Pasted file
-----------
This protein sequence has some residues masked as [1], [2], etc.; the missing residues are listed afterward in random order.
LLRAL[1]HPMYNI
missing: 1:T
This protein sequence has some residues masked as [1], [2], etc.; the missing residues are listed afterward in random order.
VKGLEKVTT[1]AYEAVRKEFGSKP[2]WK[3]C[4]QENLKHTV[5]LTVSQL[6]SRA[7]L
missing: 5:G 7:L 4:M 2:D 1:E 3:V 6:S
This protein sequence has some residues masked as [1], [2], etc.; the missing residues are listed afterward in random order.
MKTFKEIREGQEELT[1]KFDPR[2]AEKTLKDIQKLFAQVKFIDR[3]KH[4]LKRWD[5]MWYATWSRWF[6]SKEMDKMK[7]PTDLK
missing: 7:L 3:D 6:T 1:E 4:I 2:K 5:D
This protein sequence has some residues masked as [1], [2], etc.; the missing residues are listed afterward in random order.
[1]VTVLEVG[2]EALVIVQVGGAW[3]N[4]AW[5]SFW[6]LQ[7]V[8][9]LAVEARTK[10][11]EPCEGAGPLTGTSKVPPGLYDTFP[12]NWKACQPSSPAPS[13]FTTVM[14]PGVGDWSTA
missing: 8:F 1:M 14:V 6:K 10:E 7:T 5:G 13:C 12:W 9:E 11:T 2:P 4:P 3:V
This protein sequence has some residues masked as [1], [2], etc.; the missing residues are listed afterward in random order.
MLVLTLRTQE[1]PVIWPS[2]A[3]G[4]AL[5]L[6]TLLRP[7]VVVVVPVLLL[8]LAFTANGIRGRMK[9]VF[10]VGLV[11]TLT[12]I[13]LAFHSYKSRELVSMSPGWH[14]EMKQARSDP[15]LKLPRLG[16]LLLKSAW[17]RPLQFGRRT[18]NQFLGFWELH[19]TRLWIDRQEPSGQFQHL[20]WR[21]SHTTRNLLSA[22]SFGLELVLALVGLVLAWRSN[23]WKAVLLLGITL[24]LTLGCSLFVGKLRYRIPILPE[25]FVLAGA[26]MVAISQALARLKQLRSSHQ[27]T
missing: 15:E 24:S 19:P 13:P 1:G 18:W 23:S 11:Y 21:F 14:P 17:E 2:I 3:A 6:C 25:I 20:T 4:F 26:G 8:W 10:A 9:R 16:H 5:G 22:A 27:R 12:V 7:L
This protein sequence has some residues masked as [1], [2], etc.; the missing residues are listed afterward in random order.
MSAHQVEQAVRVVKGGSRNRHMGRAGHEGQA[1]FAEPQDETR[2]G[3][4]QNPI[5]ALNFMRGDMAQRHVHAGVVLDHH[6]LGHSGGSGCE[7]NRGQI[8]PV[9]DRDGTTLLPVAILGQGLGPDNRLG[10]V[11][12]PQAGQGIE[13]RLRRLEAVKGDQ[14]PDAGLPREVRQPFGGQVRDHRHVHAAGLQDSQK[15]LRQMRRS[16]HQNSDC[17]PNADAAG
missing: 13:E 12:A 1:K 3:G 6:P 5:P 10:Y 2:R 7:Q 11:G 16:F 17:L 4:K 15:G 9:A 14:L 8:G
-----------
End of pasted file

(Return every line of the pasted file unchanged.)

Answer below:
This protein sequence has some residues masked as [1], [2], etc.; the missing residues are listed afterward in random order.
LLRAL[1]HPMYNI
missing: 1:T
This protein sequence has some residues masked as [1], [2], etc.; the missing residues are listed afterward in random order.
VKGLEKVTT[1]AYEAVRKEFGSKP[2]WK[3]C[4]QENLKHTV[5]LTVSQL[6]SRA[7]L
missing: 5:G 7:L 4:M 2:D 1:E 3:V 6:S
This protein sequence has some residues masked as [1], [2], etc.; the missing residues are listed afterward in random order.
MKTFKEIREGQEELT[1]KFDPR[2]AEKTLKDIQKLFAQVKFIDR[3]KH[4]LKRWD[5]MWYATWSRWF[6]SKEMDKMK[7]PTDLK
missing: 7:L 3:D 6:T 1:E 4:I 2:K 5:D
This protein sequence has some residues masked as [1], [2], etc.; the missing residues are listed afterward in random order.
[1]VTVLEVG[2]EALVIVQVGGAW[3]N[4]AW[5]SFW[6]LQ[7]V[8][9]LAVEARTK[10][11]EPCEGAGPLTGTSKVPPGLYDTFP[12]NWKACQPSSPAPS[13]FTTVM[14]PGVGDWSTA
missing: 8:F 1:M 14:V 6:K 10:E 7:T 5:G 13:C 12:W 9:E 11:T 2:P 4:P 3:V
This protein sequence has some residues masked as [1], [2], etc.; the missing residues are listed afterward in random order.
MLVLTLRTQE[1]PVIWPS[2]A[3]G[4]AL[5]L[6]TLLRP[7]VVVVVPVLLL[8]LAFTANGIRGRMK[9]VF[10]VGLV[11]TLT[12]I[13]LAFHSYKSRELVSMSPGWH[14]EMKQARSDP[15]LKLPRLG[16]LLLKSAW[17]RPLQFGRRT[18]NQFLGFWELH[19]TRLWIDRQEPSGQFQHL[20]WR[21]SHTTRNLLSA[22]SFGLELVLALVGLVLAWRSN[23]WKAVLLLGITL[24]LTLGCSLFVGKLRYRIPILPE[25]FVLAGA[26]MVAISQALARLKQLRSSHQ[27]T
missing: 15:E 24:S 19:P 13:P 1:G 18:W 23:S 11:Y 21:F 14:P 17:E 2:I 3:A 6:C 25:I 20:T 4:F 26:G 8:W 10:A 9:R 16:H 5:G 22:A 27:R 12:V 7:L
This protein sequence has some residues masked as [1], [2], etc.; the missing residues are listed afterward in random order.
MSAHQVEQAVRVVKGGSRNRHMGRAGHEGQA[1]FAEPQDETR[2]G[3][4]QNPI[5]ALNFMRGDMAQRHVHAGVVLDHH[6]LGHSGGSGCE[7]NRGQI[8]PV[9]DRDGTTLLPVAILGQGLGPDNRLG[10]V[11][12]PQAGQGIE[13]RLRRLEAVKGDQ[14]PDAGLPREVRQPFGGQVRDHRHVHAAGLQDSQK[15]LRQMRRS[16]HQNSDC[17]PNADAAG
missing: 13:E 12:A 1:K 3:G 6:P 5:P 10:Y 2:R 7:Q 11:G 16:F 17:L 4:K 15:G 9:A 14:L 8:G